Housing is a key factor in social well-being and should be the subject of a new approach to project design which places societal transformation on the same level as statutory transformations. The wealth of regulatory standards in recent years, mainly concerned with accessibility and environmental aspects, has led to a mass of standardised products unsuited to the diversity of lifestyles and household incomes, and lacking in quality of use.
Housing must, most importantly, be readdressed to cater for the current diverse range of family types. We can no longer rely on the traditional generic family model and housing design should reflect these changes. Inventive solutions will enable spaces to evolve and adapt in an elastic way in parallel with the life of inhabitants.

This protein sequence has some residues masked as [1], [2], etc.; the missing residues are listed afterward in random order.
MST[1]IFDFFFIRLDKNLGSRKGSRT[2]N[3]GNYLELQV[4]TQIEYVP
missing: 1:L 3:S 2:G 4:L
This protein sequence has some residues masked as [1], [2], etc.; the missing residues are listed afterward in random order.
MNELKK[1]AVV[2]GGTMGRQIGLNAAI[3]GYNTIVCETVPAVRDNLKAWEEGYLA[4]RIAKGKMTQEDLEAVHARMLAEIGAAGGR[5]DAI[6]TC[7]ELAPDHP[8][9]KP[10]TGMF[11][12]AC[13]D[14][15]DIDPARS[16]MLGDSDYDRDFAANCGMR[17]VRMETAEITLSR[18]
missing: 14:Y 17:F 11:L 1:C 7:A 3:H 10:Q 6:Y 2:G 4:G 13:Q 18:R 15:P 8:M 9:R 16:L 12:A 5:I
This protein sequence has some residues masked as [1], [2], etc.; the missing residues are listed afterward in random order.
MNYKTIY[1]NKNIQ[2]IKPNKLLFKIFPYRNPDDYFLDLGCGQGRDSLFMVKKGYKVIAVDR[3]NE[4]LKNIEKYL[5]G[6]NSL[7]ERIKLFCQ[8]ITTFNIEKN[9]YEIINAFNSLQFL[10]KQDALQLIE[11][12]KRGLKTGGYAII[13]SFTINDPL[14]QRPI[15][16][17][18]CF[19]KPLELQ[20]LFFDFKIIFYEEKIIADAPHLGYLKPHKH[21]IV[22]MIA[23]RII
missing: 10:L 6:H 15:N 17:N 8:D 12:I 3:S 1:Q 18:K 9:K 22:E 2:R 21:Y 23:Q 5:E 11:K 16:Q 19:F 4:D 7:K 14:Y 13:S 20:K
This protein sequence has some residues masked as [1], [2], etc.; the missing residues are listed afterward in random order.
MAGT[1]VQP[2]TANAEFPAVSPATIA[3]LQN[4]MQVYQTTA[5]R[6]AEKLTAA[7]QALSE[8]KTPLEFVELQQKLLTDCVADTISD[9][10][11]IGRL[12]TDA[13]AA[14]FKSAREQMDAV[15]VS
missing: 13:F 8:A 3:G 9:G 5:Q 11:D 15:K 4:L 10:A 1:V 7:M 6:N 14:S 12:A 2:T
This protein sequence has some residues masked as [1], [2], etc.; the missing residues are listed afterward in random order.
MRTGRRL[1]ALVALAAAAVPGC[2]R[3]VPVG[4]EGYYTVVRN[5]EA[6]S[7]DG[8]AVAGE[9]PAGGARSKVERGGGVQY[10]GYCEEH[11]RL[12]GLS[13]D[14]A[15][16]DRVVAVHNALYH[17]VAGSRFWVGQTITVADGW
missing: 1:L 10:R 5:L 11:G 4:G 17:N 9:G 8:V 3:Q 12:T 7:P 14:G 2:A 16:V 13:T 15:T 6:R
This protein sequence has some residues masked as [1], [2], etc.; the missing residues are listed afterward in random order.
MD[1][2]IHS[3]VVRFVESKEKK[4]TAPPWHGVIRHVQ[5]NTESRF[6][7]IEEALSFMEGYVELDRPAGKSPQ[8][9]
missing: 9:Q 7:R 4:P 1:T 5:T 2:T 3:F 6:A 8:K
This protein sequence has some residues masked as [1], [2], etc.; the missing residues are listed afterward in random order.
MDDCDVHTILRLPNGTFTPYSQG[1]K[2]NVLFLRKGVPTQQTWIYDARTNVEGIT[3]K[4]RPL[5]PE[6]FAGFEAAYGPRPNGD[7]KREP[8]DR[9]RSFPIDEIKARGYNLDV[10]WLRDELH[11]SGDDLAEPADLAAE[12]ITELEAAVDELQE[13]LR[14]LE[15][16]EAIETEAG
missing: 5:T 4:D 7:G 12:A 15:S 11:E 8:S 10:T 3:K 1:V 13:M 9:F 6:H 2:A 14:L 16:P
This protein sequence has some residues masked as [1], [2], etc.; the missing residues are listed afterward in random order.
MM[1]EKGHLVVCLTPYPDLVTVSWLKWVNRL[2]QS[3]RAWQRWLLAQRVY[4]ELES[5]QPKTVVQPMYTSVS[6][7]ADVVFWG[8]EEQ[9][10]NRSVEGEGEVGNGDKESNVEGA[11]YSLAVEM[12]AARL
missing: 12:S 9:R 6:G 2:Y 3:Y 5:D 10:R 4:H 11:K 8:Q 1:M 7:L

It is also important to place quality of use and living high on the list of design priorities. In a majority of households, as a result of economic constraints, space is often very restricted, and insufficient for inhabitants’ needs, to the point where it is becoming necessary to propose internal and external communal areas in addition to, and as an extension of, private spaces. Today it is necessary to consider an apartment and adjoining areas and interfaces as a whole, and to propose wider thresholds between the public and private domains, and a treatment of rooftops, ground floor areas, and other uninhabitable areas. Richer and more generous interiors and better services can be achieved by means of creative thinking about typology and uses assigned to spaces, thus rebuilding a sense of community and creating social ties. Each family’s intimacy is preserved whilst being enriched by a greater sense of community.